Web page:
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CalAttorney2, Attorney
Category: Legal
Satisfied Customers: 10244
Experience:  Civil litigation attorney for individuals and businesses.
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I let my daughter drive my car in the country and county of

Customer Question

I let my daughter drive my car in the country and county of Ada, Idaho. My daughter is
17 and unlicensed. She made a right turn on a very poorly maintained intersection and
ran the car off the shoulder and into an irrigation ditch owned by the water users assoc.
of Idaho. I was with her, I am 66. Some people stopped who did not see her driving, but
my daughter told them she was driving. Immediately these people called the City police which is more then 2 miles away. The city police came and threaten me. After a lot of
loud lecture by the city police. My wife comes to the site bringing my 4x4 that would
pull the vehicle out of the mud. The city police would not allow me to do this. We called a tow truck. Then the county police show up, and issued me a citation for letting my daughter drive and my daughter one for misdemeanor driving without a license.
My question is does the county police have the authority to issue citations when the only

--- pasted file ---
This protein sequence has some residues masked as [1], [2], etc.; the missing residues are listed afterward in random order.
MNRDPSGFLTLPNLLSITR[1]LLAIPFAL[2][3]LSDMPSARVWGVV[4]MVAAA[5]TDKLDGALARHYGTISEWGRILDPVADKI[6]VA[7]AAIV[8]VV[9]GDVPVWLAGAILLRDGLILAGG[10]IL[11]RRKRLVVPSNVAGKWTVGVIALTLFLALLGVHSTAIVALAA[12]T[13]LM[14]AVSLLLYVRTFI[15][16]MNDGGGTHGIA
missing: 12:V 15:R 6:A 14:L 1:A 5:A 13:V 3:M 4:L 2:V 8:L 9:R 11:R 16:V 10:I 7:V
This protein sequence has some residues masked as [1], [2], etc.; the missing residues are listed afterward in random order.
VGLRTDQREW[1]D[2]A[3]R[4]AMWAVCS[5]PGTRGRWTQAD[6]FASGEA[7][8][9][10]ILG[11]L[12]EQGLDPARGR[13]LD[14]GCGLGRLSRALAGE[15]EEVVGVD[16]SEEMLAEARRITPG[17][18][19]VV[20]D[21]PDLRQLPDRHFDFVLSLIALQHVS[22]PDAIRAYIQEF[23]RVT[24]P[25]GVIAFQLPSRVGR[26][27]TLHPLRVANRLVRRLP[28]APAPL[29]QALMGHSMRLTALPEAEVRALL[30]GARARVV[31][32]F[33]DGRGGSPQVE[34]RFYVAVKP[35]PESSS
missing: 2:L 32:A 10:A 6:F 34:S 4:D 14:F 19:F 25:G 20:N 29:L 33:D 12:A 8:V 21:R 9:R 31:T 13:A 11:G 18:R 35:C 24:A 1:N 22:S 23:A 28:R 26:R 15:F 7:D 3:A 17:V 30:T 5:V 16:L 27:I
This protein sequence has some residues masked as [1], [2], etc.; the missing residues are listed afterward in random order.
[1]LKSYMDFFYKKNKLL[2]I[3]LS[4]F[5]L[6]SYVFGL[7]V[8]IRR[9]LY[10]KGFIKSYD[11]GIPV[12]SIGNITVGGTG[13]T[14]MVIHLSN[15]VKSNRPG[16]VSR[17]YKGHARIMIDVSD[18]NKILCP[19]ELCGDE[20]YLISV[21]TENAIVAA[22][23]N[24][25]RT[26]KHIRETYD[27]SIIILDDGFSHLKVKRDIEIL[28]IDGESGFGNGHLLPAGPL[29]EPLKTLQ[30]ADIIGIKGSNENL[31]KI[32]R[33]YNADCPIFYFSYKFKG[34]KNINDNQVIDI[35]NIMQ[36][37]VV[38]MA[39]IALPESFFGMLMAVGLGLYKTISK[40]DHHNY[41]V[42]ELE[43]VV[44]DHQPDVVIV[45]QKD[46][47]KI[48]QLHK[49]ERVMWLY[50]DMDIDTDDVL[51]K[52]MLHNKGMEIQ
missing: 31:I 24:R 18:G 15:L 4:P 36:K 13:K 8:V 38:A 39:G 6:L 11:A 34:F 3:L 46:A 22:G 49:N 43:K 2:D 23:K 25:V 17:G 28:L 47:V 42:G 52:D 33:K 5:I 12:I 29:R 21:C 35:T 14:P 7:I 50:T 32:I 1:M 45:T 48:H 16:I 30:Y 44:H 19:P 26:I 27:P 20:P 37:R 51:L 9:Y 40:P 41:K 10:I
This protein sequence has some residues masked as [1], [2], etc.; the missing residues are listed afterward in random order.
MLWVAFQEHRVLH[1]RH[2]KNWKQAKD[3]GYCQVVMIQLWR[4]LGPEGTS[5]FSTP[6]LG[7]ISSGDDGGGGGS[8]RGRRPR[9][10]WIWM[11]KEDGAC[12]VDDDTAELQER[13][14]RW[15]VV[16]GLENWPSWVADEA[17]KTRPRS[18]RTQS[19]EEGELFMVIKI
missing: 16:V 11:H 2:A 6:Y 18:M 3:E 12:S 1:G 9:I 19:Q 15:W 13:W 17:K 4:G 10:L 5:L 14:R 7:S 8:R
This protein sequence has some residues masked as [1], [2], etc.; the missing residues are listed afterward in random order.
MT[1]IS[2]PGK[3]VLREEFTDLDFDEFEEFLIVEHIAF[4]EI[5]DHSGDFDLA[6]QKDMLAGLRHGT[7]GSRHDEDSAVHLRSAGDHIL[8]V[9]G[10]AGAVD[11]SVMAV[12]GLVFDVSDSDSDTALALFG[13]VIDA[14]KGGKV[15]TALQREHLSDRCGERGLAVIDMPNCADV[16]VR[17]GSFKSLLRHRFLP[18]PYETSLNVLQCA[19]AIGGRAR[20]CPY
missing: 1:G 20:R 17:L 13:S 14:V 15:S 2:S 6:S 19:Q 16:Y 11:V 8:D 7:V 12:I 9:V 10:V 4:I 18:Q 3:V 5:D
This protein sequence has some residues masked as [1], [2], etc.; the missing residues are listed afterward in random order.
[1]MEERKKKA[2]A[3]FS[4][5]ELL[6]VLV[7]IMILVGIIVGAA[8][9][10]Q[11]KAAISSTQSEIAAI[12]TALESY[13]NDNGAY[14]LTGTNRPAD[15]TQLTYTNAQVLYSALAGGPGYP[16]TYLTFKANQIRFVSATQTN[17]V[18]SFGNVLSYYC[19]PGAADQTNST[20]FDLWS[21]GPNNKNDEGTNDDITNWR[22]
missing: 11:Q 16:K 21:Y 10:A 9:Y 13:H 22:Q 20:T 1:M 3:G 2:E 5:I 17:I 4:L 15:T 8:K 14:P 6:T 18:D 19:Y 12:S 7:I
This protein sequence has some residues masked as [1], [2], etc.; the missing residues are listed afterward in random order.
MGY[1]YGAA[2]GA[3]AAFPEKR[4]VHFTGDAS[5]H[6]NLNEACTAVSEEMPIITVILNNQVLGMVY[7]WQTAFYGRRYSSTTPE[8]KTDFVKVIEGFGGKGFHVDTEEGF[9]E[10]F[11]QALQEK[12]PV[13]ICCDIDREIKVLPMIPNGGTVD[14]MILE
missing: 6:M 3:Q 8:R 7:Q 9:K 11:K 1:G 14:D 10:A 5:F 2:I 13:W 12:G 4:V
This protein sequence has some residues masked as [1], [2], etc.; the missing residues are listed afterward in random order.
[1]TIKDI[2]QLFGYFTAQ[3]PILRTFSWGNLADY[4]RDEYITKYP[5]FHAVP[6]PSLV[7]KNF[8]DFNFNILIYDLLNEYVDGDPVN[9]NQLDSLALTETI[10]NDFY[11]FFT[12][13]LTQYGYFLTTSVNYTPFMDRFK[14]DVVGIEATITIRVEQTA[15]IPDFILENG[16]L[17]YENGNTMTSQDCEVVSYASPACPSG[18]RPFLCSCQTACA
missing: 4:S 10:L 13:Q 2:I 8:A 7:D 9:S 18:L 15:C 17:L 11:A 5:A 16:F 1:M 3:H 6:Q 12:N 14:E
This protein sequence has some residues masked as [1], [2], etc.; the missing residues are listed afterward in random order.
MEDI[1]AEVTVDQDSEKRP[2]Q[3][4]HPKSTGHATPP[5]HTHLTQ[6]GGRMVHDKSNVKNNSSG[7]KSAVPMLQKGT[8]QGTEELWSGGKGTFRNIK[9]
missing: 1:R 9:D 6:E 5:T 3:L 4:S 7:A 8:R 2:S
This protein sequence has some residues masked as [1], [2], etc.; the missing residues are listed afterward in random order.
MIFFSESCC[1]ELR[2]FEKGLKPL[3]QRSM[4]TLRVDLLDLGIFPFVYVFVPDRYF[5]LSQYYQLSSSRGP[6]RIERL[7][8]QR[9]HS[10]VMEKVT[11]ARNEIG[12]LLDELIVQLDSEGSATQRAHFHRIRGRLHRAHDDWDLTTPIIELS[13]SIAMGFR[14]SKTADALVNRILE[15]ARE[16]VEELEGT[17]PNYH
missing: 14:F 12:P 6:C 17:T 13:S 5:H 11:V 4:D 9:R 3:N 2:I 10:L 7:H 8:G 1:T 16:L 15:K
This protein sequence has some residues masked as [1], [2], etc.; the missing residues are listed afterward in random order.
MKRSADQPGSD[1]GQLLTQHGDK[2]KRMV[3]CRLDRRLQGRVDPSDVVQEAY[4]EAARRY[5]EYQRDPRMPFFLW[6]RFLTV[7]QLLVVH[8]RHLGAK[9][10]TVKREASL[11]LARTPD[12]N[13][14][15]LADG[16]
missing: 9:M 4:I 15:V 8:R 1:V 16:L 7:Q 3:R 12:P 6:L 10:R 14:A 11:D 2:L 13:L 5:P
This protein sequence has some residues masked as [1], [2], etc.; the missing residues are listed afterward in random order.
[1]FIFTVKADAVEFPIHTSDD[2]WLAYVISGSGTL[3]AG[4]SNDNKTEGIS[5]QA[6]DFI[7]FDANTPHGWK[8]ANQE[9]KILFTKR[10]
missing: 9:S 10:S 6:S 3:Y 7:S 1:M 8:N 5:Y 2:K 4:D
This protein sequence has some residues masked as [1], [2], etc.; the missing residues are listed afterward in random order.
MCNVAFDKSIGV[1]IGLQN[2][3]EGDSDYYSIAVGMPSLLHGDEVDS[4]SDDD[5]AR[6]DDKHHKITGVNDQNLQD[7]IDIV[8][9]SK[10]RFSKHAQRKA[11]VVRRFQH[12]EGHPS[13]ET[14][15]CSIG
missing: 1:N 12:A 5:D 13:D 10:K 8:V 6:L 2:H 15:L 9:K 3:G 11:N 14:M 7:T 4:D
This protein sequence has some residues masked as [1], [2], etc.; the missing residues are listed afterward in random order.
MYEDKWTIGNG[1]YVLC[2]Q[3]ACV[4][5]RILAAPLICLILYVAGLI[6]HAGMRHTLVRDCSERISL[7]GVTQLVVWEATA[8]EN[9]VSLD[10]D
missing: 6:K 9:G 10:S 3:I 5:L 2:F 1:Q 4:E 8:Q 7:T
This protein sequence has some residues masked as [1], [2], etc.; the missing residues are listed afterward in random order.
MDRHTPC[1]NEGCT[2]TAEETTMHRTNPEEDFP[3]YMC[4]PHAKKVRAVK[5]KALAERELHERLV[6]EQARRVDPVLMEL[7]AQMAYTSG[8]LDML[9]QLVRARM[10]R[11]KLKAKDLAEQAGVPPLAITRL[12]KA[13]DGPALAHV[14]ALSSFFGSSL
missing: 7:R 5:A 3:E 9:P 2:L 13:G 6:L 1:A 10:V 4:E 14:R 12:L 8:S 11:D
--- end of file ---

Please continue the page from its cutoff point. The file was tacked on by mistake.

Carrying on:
evidence is our vehicle being stuck in the mud on private property? If so, what would
usually be the penalty for my daughter, I asked her to drive.
Submitted: 2 years ago.
Category: Legal
Expert:  CalAttorney2 replied 2 years ago.
Unfortunately, the evidence was not only the vehicle being stuck in the mud, and the associated property damage, but also your daughter's statements to the witnesses. While these statements may be "hearsay" if they were to be presented in court, the police have a right to issue a citation based on this information. (I would also assume that your daughter did not deny driving without a license during this interaction with law enforcement).The citations that both of you received would be appropriate. Your daughter is likely eligible for a learning permit (although the citation she received may need to be dealt with now), but without one, she is not permitted to drive on public roads, even with your permission.You can fight these citations in court if you like - there is always a possibility that you can prevail (even if the odds are very small), if you plan on doing this you can retain legal counsel to represent you (usually increasing your odds of success), or you can represent yourself (your daughter will need an attorney to represent her, you cannot represent your daughter unless you are a licensed attorney). If you plan to represent yourself, I would recommend going to court and sitting in on the court's traffic law calendar before your own hearing date so that you can get a better idea of what to expect for your own hearing and better prepare for your own hearing.